75 years ago Boston Children’s Hospital’s Robert Gross, MD, made medical history when he performed the first surgery to correct a congenital heart defect.
His patient was 7-year-old Lorraine Sweeney, from Brighton, Mass., who had been diagnosed with patent ductus arteriosus, a congenital heart defect consisting of a persistent abnormal opening between the pulmonary artery and the aorta. In 1938, it was generally a death sentence—but where others saw the impossible Gross, the chief surgical resident at Boston Children’s at the time, saw opportunity.
“If you look at the history of cardiac surgery,” says Boston Children’s Associate Anesthesiologist-in-Chief Mark Rockoff, MD, who also chairs the hospital’s Archives Program, “it essentially all started with Dr. Gross.”
After two years of successful animal experiments, Gross was certain that the defect could be corrected in a human being “without undue danger.” He lobbied for the opportunity to test his theory, despite skepticism from his peers, and direct opposition from William Ladd, MD, Boston Children’s surgeon-in-chief at the time, and Gross’s superior.
Undaunted, Gross waited until Ladd boarded a ship bound for a Europe. Then, with the blessing of Sweeney’s mother, he put his career on the line and performed a revolutionary surgery—tying off Sweeney’s patent ductus arteriosus, allowing normal flow of blood through her heart. “Dr. Gross told me that if I had died, he would never have worked again,” Sweeney recalls. “He would have ended up back on his family’s chicken farm.” …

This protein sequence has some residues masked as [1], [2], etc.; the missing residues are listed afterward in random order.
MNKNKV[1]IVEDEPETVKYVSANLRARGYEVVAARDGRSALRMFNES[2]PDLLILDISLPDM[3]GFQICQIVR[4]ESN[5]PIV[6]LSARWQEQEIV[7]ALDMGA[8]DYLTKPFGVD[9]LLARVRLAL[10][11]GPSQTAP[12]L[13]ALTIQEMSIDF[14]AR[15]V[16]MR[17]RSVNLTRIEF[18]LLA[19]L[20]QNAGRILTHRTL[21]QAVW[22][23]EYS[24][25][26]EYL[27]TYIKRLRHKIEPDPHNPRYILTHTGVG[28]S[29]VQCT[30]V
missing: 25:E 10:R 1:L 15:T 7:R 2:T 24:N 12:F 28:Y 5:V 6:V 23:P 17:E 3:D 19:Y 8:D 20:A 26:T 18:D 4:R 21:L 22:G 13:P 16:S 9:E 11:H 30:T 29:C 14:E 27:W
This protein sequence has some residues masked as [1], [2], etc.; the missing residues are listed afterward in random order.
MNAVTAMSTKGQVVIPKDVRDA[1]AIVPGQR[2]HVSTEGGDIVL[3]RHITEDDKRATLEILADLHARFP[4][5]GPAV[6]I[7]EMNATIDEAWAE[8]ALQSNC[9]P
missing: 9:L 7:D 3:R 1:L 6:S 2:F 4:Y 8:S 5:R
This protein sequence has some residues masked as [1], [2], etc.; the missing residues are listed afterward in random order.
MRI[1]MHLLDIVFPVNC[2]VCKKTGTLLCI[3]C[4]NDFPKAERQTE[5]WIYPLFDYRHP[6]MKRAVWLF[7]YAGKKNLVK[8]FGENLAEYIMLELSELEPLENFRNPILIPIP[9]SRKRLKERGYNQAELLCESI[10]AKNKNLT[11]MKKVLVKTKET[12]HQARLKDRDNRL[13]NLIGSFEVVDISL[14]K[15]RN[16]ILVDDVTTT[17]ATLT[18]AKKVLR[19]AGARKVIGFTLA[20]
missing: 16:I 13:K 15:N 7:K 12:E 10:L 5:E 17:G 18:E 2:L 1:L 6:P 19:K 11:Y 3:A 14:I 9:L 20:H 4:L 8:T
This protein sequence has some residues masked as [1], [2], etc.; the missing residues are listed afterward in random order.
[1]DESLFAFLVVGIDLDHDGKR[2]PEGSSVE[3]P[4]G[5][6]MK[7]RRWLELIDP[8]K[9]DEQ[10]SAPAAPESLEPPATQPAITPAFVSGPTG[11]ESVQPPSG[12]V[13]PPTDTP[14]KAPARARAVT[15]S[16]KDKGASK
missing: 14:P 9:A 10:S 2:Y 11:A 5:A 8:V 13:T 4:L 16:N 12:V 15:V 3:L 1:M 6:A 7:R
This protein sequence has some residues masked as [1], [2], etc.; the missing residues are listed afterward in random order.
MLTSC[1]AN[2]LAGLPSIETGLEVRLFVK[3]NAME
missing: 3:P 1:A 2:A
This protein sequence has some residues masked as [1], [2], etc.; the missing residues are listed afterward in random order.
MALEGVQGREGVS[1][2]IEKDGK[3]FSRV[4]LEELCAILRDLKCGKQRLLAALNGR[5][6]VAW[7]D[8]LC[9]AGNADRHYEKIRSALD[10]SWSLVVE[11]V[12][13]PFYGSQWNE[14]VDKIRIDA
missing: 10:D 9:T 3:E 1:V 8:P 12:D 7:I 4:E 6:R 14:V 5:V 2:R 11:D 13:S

Here at Children’s Hospital Boston, our staff prides itself on providing world-class care for every patient that comes through our doors. But when they’re not busy performing surgeries, setting bones or caring for patients, many of our clinicians are doing research that will shape the future of pediatrics, or discussing how those changes will impact everyday care for thousands of people. Here’s a quick round up of what Children’s employees have been discussing with the media this past week.
An article in The Los Angeles Times discusses new technology soon to be available that will allow women to know early in their pregnancy whether they are carrying a fetus with Down syndrome. Children’s Brian Skotko, MD, MPP, speaks with the paper about the new tests – which are noninvasive and will pose fewer risks to the mother and fetus than current prenatal testing—and the questions they raise.
Dr. Skotko wrote a similar piece for Thrive last week and has opened a wide debate on the subject of prenatal testing.